Up to 30,000 homes remained without power last night after one of the worst storms ever to hit Northern Ireland.
An estimated 100,000 premises suffered power cuts over the ‘24 hours from hell’, Northern Ireland Electricity (NIE) said.
And in Scotland the town of of Cleghorn, South Lanarkshire, was mourning the death of a schoolgirl killed in a coach crash amid “horrendous” weather conditions were last night astounded that the bus had been allowed to travel.
Natasha Paton (17) died as a coach plunged off an icy bridge during a snowstorm and into a river, throwing the girl from the vehicle and coming to rest on top of her.
Northern Ireland Electricity revealed that it had been forced to bring in more than 150 engineers from the Republic and Britain after electricity poles were smashed “like matchsticks” under the weight of the snow. Large areas of counties Tyrone, Londonderry and Antrim were lashed by blizzards, heavy rain and winds on Tuesday night.
NIE said last night: “Damage to the network remains extensive with hundreds of faults still to be dealt with. The worst affected areas remain Omagh, Londonderry, Coleraine and Ballymoney. In those areas restoration of supplies is likely to take days.
“Northern Ireland Electricity has deployed all available resources on fault location and repairs. Around 70 additional fault repair contractors have been brought in from the Republic of Ireland and Great Britain.
“Almost 100 other engineers and linesmen will be travelling tonight and will be ready to start work tomorrow morning.”
NIE warned that some homes could remain cut off for days, following the ice storm.
“The last time we had an ice storm in Northern Ireland was 10 years ago and it was concentrated in the Downpatrick area. This went right across Northern Ireland so it was on a whole different scale. This was the worst we have ever experienced,” spokeswoman Sara McClintock said.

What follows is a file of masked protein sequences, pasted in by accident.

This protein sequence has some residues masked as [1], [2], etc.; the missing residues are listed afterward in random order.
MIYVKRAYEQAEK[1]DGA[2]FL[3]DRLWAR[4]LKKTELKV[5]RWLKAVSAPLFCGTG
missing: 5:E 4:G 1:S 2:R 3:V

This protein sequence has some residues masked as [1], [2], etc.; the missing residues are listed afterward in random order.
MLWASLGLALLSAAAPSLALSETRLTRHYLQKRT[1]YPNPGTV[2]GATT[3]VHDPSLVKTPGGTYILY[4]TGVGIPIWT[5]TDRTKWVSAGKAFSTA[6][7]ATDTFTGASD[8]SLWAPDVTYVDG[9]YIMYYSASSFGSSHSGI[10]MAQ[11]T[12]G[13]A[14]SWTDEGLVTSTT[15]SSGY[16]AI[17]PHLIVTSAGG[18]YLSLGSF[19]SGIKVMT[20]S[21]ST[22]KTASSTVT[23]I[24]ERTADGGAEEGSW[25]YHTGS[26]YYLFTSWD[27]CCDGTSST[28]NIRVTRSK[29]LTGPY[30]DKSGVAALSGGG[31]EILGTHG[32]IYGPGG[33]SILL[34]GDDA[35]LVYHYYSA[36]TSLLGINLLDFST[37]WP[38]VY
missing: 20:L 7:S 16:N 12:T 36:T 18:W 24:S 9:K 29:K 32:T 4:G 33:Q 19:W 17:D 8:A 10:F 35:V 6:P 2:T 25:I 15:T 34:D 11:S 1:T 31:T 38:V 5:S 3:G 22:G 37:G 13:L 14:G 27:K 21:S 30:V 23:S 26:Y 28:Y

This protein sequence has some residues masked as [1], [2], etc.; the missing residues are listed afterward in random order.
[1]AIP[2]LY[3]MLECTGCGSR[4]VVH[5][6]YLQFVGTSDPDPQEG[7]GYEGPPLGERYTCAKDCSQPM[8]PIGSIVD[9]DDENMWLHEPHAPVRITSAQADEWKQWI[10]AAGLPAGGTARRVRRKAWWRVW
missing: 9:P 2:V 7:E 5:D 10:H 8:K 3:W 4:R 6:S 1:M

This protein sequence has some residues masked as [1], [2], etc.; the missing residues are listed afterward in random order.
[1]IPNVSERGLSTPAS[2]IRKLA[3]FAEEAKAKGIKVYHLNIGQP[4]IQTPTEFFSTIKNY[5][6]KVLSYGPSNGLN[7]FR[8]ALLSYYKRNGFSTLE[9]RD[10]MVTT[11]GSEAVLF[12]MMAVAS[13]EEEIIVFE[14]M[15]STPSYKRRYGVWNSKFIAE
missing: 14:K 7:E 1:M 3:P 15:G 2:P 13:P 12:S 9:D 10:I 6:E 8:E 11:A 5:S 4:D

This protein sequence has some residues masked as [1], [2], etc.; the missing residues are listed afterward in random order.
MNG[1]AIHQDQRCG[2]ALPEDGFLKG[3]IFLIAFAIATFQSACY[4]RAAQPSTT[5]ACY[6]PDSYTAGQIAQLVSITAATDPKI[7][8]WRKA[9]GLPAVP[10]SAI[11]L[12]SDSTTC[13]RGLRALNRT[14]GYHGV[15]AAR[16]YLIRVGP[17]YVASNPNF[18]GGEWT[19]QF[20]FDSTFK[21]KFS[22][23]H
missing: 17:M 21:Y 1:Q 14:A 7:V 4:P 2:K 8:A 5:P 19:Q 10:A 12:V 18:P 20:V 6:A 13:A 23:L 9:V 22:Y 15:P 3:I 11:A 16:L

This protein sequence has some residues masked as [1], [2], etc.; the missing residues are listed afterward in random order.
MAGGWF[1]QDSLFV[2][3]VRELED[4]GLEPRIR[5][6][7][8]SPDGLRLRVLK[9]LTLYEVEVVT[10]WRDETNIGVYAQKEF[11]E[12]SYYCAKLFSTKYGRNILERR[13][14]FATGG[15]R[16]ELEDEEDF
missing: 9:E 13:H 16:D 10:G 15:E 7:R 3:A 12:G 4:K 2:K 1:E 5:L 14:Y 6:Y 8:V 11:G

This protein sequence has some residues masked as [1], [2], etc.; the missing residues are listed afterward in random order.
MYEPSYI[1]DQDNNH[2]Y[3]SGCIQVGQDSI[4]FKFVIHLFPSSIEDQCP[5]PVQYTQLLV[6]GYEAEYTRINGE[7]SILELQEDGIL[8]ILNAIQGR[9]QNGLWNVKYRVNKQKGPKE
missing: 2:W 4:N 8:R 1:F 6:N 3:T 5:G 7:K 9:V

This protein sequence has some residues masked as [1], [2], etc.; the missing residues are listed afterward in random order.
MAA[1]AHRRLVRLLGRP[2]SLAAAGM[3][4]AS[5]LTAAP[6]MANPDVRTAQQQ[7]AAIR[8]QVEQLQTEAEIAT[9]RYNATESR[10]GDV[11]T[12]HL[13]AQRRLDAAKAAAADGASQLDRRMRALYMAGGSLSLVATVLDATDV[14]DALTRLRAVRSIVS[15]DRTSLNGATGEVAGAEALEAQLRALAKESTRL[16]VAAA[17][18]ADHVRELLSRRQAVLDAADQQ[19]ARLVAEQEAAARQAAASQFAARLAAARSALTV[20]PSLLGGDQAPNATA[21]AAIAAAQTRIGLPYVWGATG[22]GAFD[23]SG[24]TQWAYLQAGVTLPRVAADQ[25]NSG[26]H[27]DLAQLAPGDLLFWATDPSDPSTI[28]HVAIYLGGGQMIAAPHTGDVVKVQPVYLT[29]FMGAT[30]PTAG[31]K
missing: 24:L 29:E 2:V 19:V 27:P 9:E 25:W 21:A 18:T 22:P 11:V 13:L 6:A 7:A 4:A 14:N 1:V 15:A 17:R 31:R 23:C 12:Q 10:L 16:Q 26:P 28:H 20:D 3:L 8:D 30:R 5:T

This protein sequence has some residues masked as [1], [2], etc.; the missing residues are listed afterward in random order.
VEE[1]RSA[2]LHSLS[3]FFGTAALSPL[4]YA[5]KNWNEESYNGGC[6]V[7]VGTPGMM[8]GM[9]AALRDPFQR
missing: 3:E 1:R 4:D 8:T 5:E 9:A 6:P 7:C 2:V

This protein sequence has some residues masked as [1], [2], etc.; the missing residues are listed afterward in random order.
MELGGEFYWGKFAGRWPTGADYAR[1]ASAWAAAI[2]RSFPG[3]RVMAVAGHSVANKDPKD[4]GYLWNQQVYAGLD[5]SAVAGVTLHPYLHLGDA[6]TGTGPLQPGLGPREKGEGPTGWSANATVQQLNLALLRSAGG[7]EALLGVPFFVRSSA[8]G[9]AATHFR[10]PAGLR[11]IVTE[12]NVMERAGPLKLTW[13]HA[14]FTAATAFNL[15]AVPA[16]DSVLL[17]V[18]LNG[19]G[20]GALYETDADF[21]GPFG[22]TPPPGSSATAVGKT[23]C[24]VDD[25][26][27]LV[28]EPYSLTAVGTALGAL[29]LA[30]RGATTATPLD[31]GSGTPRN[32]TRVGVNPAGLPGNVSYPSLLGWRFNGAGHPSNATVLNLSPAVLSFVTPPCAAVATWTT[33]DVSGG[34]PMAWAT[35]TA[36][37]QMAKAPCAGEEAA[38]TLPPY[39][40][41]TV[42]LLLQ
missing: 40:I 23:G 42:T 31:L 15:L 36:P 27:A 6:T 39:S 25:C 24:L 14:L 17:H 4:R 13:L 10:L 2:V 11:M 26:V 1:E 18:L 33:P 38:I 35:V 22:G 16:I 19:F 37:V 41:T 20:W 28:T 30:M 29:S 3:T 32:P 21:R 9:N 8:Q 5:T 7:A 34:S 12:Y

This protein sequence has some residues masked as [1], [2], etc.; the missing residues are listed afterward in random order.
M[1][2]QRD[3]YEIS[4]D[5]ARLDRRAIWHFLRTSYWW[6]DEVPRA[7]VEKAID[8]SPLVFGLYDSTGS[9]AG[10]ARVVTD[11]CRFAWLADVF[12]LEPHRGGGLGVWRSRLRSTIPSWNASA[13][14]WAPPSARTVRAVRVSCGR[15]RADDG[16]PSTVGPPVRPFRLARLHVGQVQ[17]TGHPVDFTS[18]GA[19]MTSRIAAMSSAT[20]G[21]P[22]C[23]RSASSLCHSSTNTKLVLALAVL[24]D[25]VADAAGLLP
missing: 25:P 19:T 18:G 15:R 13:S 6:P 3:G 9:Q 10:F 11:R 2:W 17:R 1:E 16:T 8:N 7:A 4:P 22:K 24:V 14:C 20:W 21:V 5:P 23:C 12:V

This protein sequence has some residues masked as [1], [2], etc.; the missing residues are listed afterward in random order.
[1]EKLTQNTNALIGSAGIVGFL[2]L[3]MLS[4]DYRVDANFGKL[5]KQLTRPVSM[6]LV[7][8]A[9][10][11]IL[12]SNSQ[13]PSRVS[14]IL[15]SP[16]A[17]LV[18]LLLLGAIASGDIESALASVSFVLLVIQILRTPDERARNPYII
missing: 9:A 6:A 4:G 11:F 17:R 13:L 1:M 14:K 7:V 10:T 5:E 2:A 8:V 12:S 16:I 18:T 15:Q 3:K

Up to 300 people were rescued from the Glenshane Pass on Tuesday night after snowdrifts of up to a metre deep overwhelmed vehicles. Police, coastguard, mountain rescue crews from Northern Ireland and the Irish Republic, plus roads service staff from the Department of Environment launched a joint operation, moving motorists and passengers to a leisure centre in Limavady.
The Met Office issued a further severe weather warning for last night into today, although not as high an alert as the previous 24 hours. Members of the public were warned to take care and consult Traffic Watch for further advice on road conditions.
“Widespread ice is likely to form on untreated roads and pavements, especially where showers have recently fallen,” the Met Office said.
A series of roads remained closed last night due to extreme weather conditions, including the A20 at Greyabbey; the A43 Glenariff Road (Waterfoot) and B14 Ballyeomon Road (Cushendall); the B69 Barnailt Road between Claudy and Limavady; the Murley Road between Fivemiletown and Fintona; B47 Glenelly Road between Plumbridge and Draperstown beyond Cranagh village; and Glenedra Road at Altinure towards Draperstown.
Roads Service manager Colin Brown said: “The weather last night across Northern Ireland was unprecedented in my experience.
“Nonetheless, in Roads Service we have been out all night and continue to do so.”
Last night, Belfast International Airport said flights are now largely operating to schedule.